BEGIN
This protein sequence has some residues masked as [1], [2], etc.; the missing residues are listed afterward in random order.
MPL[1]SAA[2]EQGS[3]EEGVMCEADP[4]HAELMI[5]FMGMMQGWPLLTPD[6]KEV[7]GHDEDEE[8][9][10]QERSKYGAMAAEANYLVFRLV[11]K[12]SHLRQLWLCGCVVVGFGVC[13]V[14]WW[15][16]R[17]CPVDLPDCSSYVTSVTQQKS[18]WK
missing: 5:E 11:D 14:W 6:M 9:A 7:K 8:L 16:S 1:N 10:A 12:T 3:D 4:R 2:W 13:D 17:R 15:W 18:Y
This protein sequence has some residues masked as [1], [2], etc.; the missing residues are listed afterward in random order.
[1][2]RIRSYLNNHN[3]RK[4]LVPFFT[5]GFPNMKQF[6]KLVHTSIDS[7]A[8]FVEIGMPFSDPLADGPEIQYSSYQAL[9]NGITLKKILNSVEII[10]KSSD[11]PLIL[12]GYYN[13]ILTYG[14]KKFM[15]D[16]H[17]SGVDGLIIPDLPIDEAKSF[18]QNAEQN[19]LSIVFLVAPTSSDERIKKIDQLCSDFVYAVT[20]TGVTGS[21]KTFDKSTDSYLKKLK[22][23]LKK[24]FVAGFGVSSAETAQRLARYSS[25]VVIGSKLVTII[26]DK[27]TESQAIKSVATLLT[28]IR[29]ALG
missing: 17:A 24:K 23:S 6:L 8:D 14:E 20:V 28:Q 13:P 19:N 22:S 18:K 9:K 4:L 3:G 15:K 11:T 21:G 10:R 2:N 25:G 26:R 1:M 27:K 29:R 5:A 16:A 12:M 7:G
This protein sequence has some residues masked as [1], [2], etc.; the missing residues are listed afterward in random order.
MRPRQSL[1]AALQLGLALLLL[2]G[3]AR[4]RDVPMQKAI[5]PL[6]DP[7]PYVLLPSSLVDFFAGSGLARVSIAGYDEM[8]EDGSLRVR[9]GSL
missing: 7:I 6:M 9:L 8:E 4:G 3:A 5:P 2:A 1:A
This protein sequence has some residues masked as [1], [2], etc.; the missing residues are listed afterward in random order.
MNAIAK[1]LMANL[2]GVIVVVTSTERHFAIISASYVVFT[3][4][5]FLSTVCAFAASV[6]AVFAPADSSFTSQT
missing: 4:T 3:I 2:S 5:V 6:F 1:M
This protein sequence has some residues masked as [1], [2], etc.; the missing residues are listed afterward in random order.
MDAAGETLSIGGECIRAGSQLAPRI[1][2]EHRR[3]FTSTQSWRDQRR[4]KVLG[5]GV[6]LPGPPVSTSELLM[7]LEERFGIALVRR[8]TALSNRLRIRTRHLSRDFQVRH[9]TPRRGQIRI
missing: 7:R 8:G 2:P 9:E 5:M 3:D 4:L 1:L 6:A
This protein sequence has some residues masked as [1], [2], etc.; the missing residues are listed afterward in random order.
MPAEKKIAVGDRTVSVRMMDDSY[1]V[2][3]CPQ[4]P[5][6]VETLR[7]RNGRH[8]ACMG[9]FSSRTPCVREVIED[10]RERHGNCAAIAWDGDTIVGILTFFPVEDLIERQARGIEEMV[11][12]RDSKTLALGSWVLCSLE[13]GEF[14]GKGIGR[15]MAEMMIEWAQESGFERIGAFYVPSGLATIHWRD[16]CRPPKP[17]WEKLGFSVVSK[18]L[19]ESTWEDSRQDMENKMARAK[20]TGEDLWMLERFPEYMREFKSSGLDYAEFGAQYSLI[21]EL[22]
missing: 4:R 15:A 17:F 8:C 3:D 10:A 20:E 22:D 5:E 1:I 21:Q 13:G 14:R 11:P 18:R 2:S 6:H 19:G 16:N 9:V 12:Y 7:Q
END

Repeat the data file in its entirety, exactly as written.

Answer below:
This protein sequence has some residues masked as [1], [2], etc.; the missing residues are listed afterward in random order.
MPL[1]SAA[2]EQGS[3]EEGVMCEADP[4]HAELMI[5]FMGMMQGWPLLTPD[6]KEV[7]GHDEDEE[8][9][10]QERSKYGAMAAEANYLVFRLV[11]K[12]SHLRQLWLCGCVVVGFGVC[13]V[14]WW[15][16]R[17]CPVDLPDCSSYVTSVTQQKS[18]WK
missing: 5:E 11:D 14:W 6:M 9:A 7:K 8:L 16:S 1:N 10:A 12:T 3:D 4:R 2:W 13:D 17:R 15:W 18:Y
This protein sequence has some residues masked as [1], [2], etc.; the missing residues are listed afterward in random order.
[1][2]RIRSYLNNHN[3]RK[4]LVPFFT[5]GFPNMKQF[6]KLVHTSIDS[7]A[8]FVEIGMPFSDPLADGPEIQYSSYQAL[9]NGITLKKILNSVEII[10]KSSD[11]PLIL[12]GYYN[13]ILTYG[14]KKFM[15]D[16]H[17]SGVDGLIIPDLPIDEAKSF[18]QNAEQN[19]LSIVFLVAPTSSDERIKKIDQLCSDFVYAVT[20]TGVTGS[21]KTFDKSTDSYLKKLK[22][23]LKK[24]FVAGFGVSSAETAQRLARYSS[25]VVIGSKLVTII[26]DK[27]TESQAIKSVATLLT[28]IR[29]ALG
missing: 17:A 24:K 23:S 6:L 8:D 14:E 20:V 28:Q 13:P 19:N 22:S 18:K 9:K 4:L 3:G 15:K 11:T 21:G 10:R 2:N 25:G 26:R 1:M 27:K 29:R 5:A 16:A 12:M 7:G
This protein sequence has some residues masked as [1], [2], etc.; the missing residues are listed afterward in random order.
MRPRQSL[1]AALQLGLALLLL[2]G[3]AR[4]RDVPMQKAI[5]PL[6]DP[7]PYVLLPSSLVDFFAGSGLARVSIAGYDEM[8]EDGSLRVR[9]GSL
missing: 7:I 6:M 9:L 8:E 4:G 3:A 5:P 2:A 1:A
This protein sequence has some residues masked as [1], [2], etc.; the missing residues are listed afterward in random order.
MNAIAK[1]LMANL[2]GVIVVVTSTERHFAIISASYVVFT[3][4][5]FLSTVCAFAASV[6]AVFAPADSSFTSQT
missing: 4:T 3:I 2:S 5:V 6:F 1:M
This protein sequence has some residues masked as [1], [2], etc.; the missing residues are listed afterward in random order.
MDAAGETLSIGGECIRAGSQLAPRI[1][2]EHRR[3]FTSTQSWRDQRR[4]KVLG[5]GV[6]LPGPPVSTSELLM[7]LEERFGIALVRR[8]TALSNRLRIRTRHLSRDFQVRH[9]TPRRGQIRI
missing: 7:R 8:G 2:P 9:E 5:M 3:D 4:L 1:L 6:A
This protein sequence has some residues masked as [1], [2], etc.; the missing residues are listed afterward in random order.
MPAEKKIAVGDRTVSVRMMDDSY[1]V[2][3]CPQ[4]P[5][6]VETLR[7]RNGRH[8]ACMG[9]FSSRTPCVREVIED[10]RERHGNCAAIAWDGDTIVGILTFFPVEDLIERQARGIEEMV[11][12]RDSKTLALGSWVLCSLE[13]GEF[14]GKGIGR[15]MAEMMIEWAQESGFERIGAFYVPSGLATIHWRD[16]CRPPKP[17]WEKLGFSVVSK[18]L[19]ESTWEDSRQDMENKMARAK[20]TGEDLWMLERFPEYMREFKSSGLDYAEFGAQYSLI[21]EL[22]
missing: 4:R 15:A 17:F 8:C 3:D 10:A 20:E 22:D 5:E 1:I 21:Q 13:G 14:R 11:P 18:R 2:S 6:H 19:G 16:N 9:V 12:Y 7:Q